Hacking ‘Repeatable Save State Restore’ into Virtual PC

One feature that people regularly ask for in Virtual PC is the ability to have a virtual machine in a ‘saved state’ and to then be able to repeatedly restore the virtual machine from that saved state.  This is particularly useful for training and demonstration environments.  Unfortunately – we have never implemented support for this functionality directly – but it is fairly easy to setup with a few tweaks, as follows:

  1. Setup your virtual machine the way you want it
  2. Enable undo disks
  3. Get the virtual machine to the stage that you want to repeatedly restore from
  4. Close the virtual machine and select to ‘Save state and save undo disks’ – as well as checking the option to commit the undo disks
  5. Open the virtual machine settings and go to the close settings and select to ‘Automatically close without a message and: Turn off and delete changes’

    Now it gets a little tricky.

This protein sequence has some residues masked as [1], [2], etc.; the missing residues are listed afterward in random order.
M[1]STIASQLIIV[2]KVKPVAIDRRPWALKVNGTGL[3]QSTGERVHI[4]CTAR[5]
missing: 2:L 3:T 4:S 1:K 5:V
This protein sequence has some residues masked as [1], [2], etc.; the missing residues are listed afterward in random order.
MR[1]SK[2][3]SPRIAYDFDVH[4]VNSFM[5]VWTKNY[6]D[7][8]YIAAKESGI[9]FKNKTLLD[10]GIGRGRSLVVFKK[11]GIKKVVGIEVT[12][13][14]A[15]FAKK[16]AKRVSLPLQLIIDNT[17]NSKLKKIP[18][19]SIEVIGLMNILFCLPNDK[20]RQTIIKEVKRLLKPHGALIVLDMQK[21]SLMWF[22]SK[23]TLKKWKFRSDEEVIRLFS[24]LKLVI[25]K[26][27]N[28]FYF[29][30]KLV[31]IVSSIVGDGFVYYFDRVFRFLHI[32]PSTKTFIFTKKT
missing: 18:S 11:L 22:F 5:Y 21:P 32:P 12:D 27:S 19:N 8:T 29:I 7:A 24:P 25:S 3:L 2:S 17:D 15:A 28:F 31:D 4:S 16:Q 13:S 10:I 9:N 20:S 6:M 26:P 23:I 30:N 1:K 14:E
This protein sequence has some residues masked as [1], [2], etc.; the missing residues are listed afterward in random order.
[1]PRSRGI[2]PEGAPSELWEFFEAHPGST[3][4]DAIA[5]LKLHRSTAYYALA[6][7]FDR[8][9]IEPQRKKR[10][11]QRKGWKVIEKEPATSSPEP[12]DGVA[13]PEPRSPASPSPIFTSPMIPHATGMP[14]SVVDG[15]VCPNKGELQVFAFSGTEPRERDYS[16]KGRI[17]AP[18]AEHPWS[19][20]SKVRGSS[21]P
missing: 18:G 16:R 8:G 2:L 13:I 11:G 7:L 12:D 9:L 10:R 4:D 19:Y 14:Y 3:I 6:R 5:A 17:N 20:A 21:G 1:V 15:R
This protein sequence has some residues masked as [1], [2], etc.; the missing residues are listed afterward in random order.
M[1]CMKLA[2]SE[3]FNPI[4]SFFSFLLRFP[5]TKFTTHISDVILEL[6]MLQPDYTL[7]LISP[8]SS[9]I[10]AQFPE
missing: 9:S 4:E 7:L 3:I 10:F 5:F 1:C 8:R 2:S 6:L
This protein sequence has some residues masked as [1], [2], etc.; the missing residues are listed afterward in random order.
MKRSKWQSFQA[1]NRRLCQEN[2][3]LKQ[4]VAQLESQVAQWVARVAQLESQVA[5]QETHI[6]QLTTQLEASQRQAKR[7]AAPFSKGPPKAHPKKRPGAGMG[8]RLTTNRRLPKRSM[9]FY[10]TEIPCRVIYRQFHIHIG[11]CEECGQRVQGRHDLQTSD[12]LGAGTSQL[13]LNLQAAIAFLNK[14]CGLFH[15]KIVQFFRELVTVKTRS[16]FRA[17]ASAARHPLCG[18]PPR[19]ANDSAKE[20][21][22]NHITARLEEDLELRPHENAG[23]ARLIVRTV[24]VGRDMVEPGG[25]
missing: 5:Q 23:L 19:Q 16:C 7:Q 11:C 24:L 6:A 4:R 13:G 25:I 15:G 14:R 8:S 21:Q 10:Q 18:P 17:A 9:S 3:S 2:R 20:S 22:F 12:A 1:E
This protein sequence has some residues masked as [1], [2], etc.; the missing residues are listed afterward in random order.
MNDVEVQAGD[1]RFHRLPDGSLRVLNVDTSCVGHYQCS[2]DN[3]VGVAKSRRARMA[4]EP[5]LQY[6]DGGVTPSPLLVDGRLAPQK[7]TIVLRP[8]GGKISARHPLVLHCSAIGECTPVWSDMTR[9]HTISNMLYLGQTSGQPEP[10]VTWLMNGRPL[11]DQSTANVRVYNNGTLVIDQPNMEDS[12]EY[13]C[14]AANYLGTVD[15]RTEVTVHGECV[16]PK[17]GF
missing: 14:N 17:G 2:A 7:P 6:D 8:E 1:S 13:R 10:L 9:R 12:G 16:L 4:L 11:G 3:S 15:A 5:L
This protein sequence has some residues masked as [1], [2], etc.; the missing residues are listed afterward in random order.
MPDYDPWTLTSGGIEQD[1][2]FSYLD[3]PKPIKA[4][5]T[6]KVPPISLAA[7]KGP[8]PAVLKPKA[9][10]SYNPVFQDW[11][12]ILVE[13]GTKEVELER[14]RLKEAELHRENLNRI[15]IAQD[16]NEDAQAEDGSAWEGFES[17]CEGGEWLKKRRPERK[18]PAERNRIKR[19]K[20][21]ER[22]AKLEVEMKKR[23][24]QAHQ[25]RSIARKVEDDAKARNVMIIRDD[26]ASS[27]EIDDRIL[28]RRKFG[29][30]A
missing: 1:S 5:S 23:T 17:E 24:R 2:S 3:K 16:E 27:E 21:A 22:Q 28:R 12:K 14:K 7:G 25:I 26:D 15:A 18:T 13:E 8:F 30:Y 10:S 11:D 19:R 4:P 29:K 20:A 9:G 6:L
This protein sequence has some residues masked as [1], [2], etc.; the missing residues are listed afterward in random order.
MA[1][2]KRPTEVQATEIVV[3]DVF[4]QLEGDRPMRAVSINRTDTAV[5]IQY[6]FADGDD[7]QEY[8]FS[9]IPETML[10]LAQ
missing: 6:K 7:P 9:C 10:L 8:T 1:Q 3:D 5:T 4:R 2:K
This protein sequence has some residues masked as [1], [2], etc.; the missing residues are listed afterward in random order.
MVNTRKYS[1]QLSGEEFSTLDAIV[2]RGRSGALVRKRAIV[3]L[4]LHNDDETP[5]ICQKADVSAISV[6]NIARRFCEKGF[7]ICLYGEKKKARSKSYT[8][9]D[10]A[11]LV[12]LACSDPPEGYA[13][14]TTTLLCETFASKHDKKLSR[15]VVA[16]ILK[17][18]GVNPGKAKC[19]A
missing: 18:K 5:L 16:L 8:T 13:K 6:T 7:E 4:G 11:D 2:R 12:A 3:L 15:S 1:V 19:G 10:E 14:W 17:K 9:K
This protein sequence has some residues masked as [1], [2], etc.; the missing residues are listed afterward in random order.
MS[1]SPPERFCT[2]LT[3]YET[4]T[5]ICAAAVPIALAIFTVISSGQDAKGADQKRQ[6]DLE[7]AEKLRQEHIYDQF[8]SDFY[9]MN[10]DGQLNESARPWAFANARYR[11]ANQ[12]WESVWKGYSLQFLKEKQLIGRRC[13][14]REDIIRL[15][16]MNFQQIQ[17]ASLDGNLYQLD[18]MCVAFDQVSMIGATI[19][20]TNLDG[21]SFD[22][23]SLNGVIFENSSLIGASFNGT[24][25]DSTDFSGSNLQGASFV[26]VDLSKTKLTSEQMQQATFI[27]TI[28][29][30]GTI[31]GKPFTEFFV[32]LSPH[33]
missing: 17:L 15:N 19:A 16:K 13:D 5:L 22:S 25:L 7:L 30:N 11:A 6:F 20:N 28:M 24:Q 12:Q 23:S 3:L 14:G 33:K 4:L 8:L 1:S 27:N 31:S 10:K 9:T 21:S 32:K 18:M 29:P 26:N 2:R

6. Go to the location where your .VMC is stored (usually in the ‘My Virtual Machines’ folder in ‘My Documents’)
  7. There should be a .VMC and .VSV file – these are the configuration and saved state files
  8. Create a subfolder called ‘Backup’ and copy these two files into it
  9. Now make a new .CMD file with the following contents:

    copy .Backup. . /y > nul
    start “” “C:Program FilesMicrosoft Virtual PCVirtual PC.exe” -startvm “F:Ben’s DocumentsMy Virtual MachinesWindows 98Windows 98.vmc”

    (substituting the name and location of the .VMC file with your .VMC file)
  10. You can now start the virtual machine by running this .CMD file – and it will always start from the saved state you made in step 4.

A couple of notes:

  1. The ‘@ECHO OFF’ and ‘ > nul’ commands are used to stop any text from being displayed by the .CMD file when it runs
  2. The ‘start “”‘ command is used to allow the .CMD window to close as soon as the virtual machine is started
  3. You need to use the full path for the .VMC file – otherwise you will get an error message from Virtual PC – complaining about duplicate virtual machine names.
  4. The .CMD file should only be three lines long – but the last line is very long – and will probably be wrapped on the post.